Phonological and orthographic processes in Spanish deaf skilled readers

  1. Noemi Fariña Díaz
Supervised by:
  1. Manuel Francisco Carreiras Valiña Director
  2. Jon Andoni Duñabeitia Director
  3. Moisés Betancort Montesinos Tutor

Defence university: Universidad de La Laguna

Fecha de defensa: 16 September 2017

  1. Horacio A. Barber Friend Chair
  2. Marta Vergara Martínez Secretary
  3. Cristina Baus Committee member
  1. Psicología Cognitiva, Social y Organizacional

Type: Thesis

Teseo: 494054 DIALNET lock_openRIULL editor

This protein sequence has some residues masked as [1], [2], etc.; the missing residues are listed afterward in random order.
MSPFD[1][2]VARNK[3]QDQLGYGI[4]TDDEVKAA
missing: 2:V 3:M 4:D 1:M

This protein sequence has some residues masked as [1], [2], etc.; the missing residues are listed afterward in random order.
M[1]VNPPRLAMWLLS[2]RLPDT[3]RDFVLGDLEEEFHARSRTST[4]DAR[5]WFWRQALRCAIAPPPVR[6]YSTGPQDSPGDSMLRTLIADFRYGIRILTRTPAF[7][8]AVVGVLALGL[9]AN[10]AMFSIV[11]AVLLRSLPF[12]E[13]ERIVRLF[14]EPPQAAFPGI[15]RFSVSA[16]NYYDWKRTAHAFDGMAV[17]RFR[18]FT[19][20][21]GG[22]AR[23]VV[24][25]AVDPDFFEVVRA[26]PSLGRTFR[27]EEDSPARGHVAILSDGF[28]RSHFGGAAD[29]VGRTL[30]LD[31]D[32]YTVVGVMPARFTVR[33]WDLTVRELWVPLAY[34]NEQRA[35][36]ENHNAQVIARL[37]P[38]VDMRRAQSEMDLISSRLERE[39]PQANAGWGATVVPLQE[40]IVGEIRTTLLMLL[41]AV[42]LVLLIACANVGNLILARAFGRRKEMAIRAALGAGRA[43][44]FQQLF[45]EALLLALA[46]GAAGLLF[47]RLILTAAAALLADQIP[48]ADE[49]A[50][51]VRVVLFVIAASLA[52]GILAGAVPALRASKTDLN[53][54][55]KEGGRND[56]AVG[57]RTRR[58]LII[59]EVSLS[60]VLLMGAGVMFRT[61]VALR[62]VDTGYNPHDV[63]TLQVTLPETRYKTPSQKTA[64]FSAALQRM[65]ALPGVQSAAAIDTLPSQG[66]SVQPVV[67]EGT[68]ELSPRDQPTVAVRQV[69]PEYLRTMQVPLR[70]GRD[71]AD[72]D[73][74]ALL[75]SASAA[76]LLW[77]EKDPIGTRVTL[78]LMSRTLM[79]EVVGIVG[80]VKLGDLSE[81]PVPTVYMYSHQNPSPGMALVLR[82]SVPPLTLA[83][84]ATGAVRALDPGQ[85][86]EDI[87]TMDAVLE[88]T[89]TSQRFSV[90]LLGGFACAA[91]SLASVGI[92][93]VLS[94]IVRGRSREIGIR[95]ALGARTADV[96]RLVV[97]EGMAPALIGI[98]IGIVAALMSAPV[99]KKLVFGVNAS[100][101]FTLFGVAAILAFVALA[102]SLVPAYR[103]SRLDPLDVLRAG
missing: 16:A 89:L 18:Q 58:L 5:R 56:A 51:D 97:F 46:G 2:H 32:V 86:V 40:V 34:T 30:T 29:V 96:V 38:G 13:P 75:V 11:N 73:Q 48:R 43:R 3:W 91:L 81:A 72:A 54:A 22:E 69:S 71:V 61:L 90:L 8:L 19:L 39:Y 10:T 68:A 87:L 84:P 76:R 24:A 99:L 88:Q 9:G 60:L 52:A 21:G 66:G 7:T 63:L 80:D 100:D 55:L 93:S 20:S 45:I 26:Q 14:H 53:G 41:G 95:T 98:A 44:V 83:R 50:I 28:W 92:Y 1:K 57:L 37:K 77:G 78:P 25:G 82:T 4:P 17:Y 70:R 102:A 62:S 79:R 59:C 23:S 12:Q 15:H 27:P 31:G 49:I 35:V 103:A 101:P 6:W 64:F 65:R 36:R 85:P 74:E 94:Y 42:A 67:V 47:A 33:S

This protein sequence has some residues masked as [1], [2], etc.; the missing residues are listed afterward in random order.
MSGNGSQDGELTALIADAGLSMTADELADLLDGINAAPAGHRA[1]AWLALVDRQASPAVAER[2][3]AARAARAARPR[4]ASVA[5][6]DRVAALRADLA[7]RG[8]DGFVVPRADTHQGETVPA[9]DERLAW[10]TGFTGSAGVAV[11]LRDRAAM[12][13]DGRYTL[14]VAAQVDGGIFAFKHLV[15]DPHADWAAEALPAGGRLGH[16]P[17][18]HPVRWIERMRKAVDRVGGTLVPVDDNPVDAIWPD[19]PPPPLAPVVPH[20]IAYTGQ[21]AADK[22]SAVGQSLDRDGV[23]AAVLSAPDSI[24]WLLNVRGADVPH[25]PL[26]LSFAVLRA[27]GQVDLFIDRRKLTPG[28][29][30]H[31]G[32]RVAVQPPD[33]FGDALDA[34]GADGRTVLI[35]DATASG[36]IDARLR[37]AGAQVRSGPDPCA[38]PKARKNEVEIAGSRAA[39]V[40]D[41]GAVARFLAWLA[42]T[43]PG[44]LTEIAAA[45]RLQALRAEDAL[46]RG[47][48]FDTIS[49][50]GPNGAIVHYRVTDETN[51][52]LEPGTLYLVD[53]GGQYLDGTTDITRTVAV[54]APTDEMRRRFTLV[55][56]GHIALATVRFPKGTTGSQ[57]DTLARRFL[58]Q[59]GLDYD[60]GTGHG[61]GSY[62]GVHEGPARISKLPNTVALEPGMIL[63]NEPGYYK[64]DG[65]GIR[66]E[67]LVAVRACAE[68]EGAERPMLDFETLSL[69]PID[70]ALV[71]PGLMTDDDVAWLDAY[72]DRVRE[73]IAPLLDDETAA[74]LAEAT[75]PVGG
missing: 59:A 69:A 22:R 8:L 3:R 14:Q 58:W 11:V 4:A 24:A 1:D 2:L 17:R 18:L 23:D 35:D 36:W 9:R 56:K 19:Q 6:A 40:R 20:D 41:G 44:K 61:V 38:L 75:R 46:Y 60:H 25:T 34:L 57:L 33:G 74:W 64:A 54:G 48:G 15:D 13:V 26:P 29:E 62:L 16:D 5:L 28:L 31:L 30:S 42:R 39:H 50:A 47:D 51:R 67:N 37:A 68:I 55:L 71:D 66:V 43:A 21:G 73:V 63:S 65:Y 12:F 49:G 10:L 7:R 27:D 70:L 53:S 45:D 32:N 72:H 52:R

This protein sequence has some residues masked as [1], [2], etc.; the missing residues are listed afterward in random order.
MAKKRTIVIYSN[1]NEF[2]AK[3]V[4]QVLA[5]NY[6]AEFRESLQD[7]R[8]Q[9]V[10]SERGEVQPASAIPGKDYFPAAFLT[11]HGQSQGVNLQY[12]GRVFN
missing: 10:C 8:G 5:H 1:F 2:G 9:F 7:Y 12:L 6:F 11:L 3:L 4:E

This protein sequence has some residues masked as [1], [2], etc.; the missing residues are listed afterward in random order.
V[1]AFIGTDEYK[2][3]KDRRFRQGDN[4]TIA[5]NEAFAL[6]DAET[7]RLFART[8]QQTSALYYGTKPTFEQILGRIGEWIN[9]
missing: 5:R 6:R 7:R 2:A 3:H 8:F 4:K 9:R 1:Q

Learning to read is probably one of the most important milestones in our lives. Acquiring this ability opens up a host of opportunities and also brings about changes in our brains (Carreiras et al., 2009). Hearing children with typical development and academic progress acquire reading after an appropriate amount of instruction. This process is easier in languages with a transparent orthography, such as Spanish, in which there is a regular correspondence between letters and phonemes. However, children with learning disabilities and most deaf children do not achieve fluent reading. Most deaf people do not reach proficient levels of reading with respect to their hearing peers (Conrad, 1979; Traxler, 2000). Only 10% of deaf adults become skilled readers (Marschark, 1997). Much research on deaf readers has been conducted in languages with an opaque orthography and most of these studies do not show activation of phonological coding in visual word processing. Several works have claimed to show that the basis of visual word recognition rests on phonological representation, depending on the degree of transparency of the language in which reading occurs (Ehri, 1986; Frith, 1985; Harm & Seidenberg, 2004; Share, 1995). According to Frost and Katz (1992), phonological processes are required in transparent orthographies for visual word recognition. In addition, others authors (Carreiras et al., 2009; Pollatsek et al., 2005) showed that accessing phonological encoding when reading a transparent language like Spanish is automatic. This suggests that phonological processing is an obligatory step for word identification in transparent languages. There are very few studies on deaf people and reading in Spanish. Most have focused on educational perspectives, and research on reading in Spanish (a language with transparent orthography) by deaf individuals from the point of view of cognitive neuroscience is limited. The studies that make up this thesis project focus on deaf skilled readers of Spanish. Although much previous work on deaf readers has been limited to children in the process of developing their language skills, this study looks at skilled adult readers. These are individuals who have overcome the difficulties of learning to read and we are interested in finding out how they have managed this by examining what mechanisms underlie their reading skills. The aim of this project is to investigate the role of phonological and orthographic processes of deaf and hearing skilled readers of Spanish, and to discover whether both groups show similar or different patterns in this respect. The experimental section is divided into three parts and contains descriptions of several experiments, including behavioral responses and electrophysiological activity. Experiment 1 investigates phonological processes using two tasks. Experiment 1a involves a lexical decision task with two types of nonwords: pseudohomophones (nonwords that sound like real words) and control nonwords. Experiment 1b involves a go/no go semantic categorization task with a masked priming technique, using nonwords as primes. Through this experiment we want to verify what role phonology plays during visual word recognition in deaf readers and to assess the differences and similarities in the reliance on phonological processes during word reading between deaf and hearing readers with similar reading proficiency levels. Experiment 2 focuses on the role of orthographic processes, using the same tasks as in Experiment 1. Experiment 2a, a lexical decision task, involves two types of nonwords: transposed-letter nonwords and replaced-letter nonwords. Experiment 2b explores the same manipulation with a masked priming go/no go semantic categorization task. The goal of this experiment is to investigate whether deaf and hearing skilled readers respond similarly or differently to orthographic manipulations, such as the transposition of letters, during visual word recognition. Experiment 3 investigates orthographic sub-processes in more detail using three explicit perceptual matching tasks based on a same-different judgment. We study two key steps for orthographic processing: letter position coding (Experiment 3a) and letter identity coding, focusing on visual similarity (Experiment 3b) and abstract identity by changing cases (Experiment 3c). As suggested by Pelli et al. (2006), word recognition is based on the analysis of letters. Therefore, in order to further investigate the differences and similarities in orthographic processing between deaf and hearing skilled readers, we assessed the perceptual processing of letter position and identity (in relation to visual similarity and abstract identity). The present project revealed both differences and similarities between hearing and deaf skilled readers. In particular, the findings suggest that, in contrast to hearing readers, phonological activation is not necessary for deaf readers when reading words in a language with a transparent orthography, such as Spanish. Deaf and hearing readers were both sensitive to orthographic manipulations, suggesting that orthographic awareness alone may sustain proficient reading, without the need for phonological coding, although language competence, including sign language knowledge, may provide support for the development of reading skills. Automatic phonological processing may commonly be the default mechanism for reading in transparent orthographies, but it is clearly not required for successful visual word recognition. The special case of skilled deaf readers demonstrates that word recognition may rely solely on other processes, such as visual-orthographic processing or the decoding of the written word through sub-lexical units of sign language.